Shiozake salted salmon (not in photo; see Notes if using unsalted fish)
For kasuzuke marinade
2-3 tbsp sake
2-3 tbsp mirin
Put sakekasu, sake and mirin, and mix well.
(If sakekasu is cold, heating up sake and mirin makes incorporating them in sakekasu easier.)
In a container, spread 1/4-1/3 of kasuzuke marinade.
Line with cheesecloth (optional, but recommended).
Best after 4-5 days.
Water starts to appear.
Discard if it bothers you.
You can also discard water when ready to cook fish.
Salmon is nicely marinated.
Grill, and serve.
- Sakekasu by itself is free of sodium, and marinating in sakekasu (and sake and mirin) effectively removes excess sodium (70+%) from shiozake salted salmon while imparting a very aromatic flavor to the fish. The actual sodium content of kasuzuke salmon depends on the size of salmon, how much salt was added at the beginning, and how long it has been preserved.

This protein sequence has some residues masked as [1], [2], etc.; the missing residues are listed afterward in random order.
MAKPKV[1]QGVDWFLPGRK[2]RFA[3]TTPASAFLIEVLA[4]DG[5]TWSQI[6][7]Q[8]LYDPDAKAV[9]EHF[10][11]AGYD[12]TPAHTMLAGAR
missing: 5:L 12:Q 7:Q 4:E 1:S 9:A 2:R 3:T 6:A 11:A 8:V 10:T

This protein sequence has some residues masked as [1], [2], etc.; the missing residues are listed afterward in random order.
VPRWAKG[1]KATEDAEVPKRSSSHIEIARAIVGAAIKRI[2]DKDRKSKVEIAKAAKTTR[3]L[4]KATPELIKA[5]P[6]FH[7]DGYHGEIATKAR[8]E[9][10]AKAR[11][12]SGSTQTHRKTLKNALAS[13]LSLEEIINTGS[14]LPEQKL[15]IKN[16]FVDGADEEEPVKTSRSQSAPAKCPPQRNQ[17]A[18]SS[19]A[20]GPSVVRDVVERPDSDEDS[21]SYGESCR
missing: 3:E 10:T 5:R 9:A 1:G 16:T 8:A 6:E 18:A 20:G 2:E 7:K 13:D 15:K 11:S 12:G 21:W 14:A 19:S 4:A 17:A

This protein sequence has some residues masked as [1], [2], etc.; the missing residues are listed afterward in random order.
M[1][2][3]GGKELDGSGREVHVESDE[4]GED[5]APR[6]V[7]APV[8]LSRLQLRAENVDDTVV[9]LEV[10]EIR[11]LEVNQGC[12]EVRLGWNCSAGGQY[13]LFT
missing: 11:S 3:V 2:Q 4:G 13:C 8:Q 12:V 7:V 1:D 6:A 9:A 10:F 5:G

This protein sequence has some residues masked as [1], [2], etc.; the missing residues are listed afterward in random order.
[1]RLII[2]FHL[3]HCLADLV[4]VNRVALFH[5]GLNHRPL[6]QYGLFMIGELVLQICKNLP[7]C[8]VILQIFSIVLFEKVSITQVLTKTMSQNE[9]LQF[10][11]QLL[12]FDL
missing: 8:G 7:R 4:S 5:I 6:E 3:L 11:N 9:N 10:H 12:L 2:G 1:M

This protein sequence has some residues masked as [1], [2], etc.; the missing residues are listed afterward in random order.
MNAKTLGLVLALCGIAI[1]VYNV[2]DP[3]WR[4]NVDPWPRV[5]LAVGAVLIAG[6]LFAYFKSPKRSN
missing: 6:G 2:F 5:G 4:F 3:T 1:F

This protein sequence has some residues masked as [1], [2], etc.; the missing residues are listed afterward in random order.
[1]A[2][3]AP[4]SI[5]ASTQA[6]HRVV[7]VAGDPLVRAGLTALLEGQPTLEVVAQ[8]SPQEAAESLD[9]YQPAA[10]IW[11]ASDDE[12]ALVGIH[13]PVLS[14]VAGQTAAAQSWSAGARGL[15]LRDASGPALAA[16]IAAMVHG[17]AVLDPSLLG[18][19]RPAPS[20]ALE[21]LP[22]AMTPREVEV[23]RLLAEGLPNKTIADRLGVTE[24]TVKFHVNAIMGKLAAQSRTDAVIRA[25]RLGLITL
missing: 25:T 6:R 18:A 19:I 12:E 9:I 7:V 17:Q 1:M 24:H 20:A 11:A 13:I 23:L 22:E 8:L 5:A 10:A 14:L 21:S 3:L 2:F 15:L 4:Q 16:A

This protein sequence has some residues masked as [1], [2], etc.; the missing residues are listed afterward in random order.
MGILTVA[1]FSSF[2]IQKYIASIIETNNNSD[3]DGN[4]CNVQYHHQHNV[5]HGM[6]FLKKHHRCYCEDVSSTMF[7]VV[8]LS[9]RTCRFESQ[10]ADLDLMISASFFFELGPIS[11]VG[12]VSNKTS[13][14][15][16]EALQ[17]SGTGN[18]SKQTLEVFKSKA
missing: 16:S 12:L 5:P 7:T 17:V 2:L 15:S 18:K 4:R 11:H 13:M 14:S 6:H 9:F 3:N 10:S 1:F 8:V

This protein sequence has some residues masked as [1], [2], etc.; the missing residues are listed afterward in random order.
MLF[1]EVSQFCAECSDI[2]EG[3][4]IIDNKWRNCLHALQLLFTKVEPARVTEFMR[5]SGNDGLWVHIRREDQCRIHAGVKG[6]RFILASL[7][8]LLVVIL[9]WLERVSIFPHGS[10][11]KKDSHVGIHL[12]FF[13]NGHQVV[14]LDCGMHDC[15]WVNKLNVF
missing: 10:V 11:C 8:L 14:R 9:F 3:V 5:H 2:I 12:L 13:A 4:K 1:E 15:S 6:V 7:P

- If your sakekasu is hard sheet type, first add some warm water (3-4 tbsp) to soften it, then add sake and mirin.
- Using cheesecloth underneath and over salmon makes it easy to remove the fish before cooking and eliminates the need to remove kasuzuke marinade from the fish. The marinade tends to burn while cooking.
- If using fresh fish (rockcod in photos at right), sprinkle salt (1% of fish weight is recommended), and refrigerate for at least 30 minutes (2-3 hours recommended). Wipe off moisture on surface, then put in kasuzuke marinade as above.
- Marinated kasuzuke can be cooked in a frying pan. I line a frying pan with parchment paper and cook the fish.
- Kasuzuke literally means sake-lees-marinated food. The "kasu" in kazuzuke is from sakekasu [sake lees].
- The "sake" in "sake no kasuzuke," by the way, is salmon.
- Kasuzuke marinade can be reused 3-4 times. Remove any water that appears and add a small amount of sake lees the third or fourth time you use it.